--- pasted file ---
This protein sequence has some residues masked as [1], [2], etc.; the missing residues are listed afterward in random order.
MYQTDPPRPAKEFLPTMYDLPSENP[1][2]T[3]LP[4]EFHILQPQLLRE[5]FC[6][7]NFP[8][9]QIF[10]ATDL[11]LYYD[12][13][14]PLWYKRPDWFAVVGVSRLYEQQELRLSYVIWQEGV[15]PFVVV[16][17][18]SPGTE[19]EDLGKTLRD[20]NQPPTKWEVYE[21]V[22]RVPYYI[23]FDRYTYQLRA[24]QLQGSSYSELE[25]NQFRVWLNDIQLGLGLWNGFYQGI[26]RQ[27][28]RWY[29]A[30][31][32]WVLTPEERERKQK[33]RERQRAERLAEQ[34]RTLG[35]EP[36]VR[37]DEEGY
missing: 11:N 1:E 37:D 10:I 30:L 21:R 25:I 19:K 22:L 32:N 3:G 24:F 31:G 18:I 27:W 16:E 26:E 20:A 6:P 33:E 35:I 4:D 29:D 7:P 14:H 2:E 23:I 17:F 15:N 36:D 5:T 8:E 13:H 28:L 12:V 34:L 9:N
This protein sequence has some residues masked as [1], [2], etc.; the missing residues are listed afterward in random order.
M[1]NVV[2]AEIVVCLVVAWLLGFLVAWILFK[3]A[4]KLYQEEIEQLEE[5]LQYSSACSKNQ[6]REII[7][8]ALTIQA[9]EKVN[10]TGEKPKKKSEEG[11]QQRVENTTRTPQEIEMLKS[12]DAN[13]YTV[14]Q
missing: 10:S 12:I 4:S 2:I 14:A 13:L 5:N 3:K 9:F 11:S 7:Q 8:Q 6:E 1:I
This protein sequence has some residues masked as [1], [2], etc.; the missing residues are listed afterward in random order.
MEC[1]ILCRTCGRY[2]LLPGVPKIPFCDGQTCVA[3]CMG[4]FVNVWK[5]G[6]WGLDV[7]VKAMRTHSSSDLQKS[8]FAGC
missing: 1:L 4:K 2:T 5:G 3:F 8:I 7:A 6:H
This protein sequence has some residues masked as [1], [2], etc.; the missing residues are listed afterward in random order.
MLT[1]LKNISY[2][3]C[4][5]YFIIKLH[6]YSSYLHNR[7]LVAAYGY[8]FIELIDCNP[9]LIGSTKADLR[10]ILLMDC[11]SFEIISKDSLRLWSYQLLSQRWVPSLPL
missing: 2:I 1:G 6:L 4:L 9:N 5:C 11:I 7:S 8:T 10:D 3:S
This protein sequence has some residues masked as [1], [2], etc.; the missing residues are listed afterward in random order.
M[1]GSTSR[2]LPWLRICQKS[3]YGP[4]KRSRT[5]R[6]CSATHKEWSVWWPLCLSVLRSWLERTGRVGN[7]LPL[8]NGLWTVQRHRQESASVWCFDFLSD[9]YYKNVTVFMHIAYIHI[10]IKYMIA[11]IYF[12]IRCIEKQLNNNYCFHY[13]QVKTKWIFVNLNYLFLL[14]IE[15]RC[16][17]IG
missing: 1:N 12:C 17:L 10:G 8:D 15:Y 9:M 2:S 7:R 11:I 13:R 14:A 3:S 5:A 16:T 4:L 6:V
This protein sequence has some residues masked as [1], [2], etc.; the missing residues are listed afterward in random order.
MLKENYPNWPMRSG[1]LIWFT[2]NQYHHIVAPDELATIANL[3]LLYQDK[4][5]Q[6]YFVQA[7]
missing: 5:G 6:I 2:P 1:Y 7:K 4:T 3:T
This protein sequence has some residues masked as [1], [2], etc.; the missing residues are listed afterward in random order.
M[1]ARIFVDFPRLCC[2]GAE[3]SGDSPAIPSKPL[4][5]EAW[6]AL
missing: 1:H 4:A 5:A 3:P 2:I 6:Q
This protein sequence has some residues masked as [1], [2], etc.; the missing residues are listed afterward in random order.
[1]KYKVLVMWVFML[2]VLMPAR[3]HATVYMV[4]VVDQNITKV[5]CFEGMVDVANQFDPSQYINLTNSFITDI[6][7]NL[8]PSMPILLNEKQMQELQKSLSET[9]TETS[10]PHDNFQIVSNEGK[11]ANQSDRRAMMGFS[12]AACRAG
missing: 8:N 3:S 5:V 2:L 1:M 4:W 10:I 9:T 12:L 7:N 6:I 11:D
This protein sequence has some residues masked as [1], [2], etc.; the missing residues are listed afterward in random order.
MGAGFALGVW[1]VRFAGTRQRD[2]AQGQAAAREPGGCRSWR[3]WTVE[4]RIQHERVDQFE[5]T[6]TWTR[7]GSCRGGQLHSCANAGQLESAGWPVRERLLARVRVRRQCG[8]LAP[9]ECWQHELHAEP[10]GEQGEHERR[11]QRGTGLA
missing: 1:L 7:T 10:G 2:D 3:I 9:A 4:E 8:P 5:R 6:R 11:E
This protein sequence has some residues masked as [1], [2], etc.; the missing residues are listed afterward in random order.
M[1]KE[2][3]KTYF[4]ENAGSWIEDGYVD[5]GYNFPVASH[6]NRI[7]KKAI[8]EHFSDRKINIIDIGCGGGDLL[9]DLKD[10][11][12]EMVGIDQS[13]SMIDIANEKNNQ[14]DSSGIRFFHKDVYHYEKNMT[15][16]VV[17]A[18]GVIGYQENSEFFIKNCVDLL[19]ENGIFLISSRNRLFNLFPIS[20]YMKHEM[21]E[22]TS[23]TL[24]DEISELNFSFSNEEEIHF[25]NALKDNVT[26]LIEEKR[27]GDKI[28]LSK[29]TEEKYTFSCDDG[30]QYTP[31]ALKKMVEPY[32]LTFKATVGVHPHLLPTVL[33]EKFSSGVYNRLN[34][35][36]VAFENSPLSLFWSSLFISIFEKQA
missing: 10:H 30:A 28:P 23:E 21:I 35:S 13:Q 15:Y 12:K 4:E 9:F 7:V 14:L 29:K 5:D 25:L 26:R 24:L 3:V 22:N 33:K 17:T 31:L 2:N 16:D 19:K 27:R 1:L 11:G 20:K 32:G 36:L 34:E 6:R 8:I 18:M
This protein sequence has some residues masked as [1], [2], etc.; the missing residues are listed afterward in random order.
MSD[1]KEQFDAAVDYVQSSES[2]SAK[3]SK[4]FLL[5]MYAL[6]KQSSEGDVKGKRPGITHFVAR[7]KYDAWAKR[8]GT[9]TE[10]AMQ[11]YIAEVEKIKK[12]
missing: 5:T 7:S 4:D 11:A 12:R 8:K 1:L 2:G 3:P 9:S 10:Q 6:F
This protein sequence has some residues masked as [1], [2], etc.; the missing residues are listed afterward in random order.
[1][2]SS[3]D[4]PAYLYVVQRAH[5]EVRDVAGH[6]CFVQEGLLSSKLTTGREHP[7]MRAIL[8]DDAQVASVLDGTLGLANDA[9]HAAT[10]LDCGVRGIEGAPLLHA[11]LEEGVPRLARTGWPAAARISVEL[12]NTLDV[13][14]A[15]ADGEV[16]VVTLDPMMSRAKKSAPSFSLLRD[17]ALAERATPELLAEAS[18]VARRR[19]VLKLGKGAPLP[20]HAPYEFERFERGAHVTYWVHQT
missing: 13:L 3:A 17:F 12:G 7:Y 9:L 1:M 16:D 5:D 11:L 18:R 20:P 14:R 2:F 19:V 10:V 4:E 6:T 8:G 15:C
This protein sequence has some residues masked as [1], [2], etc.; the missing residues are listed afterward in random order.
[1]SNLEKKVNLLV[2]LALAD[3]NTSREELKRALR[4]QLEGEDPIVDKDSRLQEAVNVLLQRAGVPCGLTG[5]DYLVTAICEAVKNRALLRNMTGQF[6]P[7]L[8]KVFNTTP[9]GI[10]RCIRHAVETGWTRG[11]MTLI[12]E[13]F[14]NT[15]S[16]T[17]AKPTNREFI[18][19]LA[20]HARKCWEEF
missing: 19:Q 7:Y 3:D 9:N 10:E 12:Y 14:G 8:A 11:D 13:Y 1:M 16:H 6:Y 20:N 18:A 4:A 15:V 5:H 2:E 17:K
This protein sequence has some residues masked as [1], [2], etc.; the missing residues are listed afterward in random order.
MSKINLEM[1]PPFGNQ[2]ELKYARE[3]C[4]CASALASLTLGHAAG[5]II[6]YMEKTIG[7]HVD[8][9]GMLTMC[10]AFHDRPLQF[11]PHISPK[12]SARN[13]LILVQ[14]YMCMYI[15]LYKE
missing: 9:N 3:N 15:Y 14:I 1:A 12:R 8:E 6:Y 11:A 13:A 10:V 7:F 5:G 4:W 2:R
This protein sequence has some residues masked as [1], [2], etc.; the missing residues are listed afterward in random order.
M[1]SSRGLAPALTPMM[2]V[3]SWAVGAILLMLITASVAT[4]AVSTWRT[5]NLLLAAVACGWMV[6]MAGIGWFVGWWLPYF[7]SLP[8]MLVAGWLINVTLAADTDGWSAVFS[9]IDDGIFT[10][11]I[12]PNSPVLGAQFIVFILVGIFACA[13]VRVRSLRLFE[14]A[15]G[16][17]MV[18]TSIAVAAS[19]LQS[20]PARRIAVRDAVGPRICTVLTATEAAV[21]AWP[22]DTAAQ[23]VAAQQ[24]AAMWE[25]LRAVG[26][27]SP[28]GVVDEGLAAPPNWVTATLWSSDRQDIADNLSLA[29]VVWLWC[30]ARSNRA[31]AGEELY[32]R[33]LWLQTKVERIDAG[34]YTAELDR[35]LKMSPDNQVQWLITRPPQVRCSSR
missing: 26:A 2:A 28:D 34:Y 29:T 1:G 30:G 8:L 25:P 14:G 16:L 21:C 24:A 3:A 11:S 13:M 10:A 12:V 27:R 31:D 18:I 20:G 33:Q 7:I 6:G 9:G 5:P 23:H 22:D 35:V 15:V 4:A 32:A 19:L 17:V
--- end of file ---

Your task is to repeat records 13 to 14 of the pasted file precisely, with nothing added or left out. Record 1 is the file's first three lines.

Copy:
This protein sequence has some residues masked as [1], [2], etc.; the missing residues are listed afterward in random order.
[1]SNLEKKVNLLV[2]LALAD[3]NTSREELKRALR[4]QLEGEDPIVDKDSRLQEAVNVLLQRAGVPCGLTG[5]DYLVTAICEAVKNRALLRNMTGQF[6]P[7]L[8]KVFNTTP[9]GI[10]RCIRHAVETGWTRG[11]MTLI[12]E[13]F[14]NT[15]S[16]T[17]AKPTNREFI[18][19]LA[20]HARKCWEEF
missing: 19:Q 7:Y 3:D 9:N 10:E 12:Y 14:G 8:A 11:D 13:Y 1:M 16:H 6:Y 20:N 18:A 4:A 15:V 5:H 2:E 17:K
This protein sequence has some residues masked as [1], [2], etc.; the missing residues are listed afterward in random order.
MSKINLEM[1]PPFGNQ[2]ELKYARE[3]C[4]CASALASLTLGHAAG[5]II[6]YMEKTIG[7]HVD[8][9]GMLTMC[10]AFHDRPLQF[11]PHISPK[12]SARN[13]LILVQ[14]YMCMYI[15]LYKE
missing: 9:N 3:N 15:Y 14:I 1:A 12:R 8:E 6:Y 11:A 13:A 10:V 7:F 5:G 4:W 2:R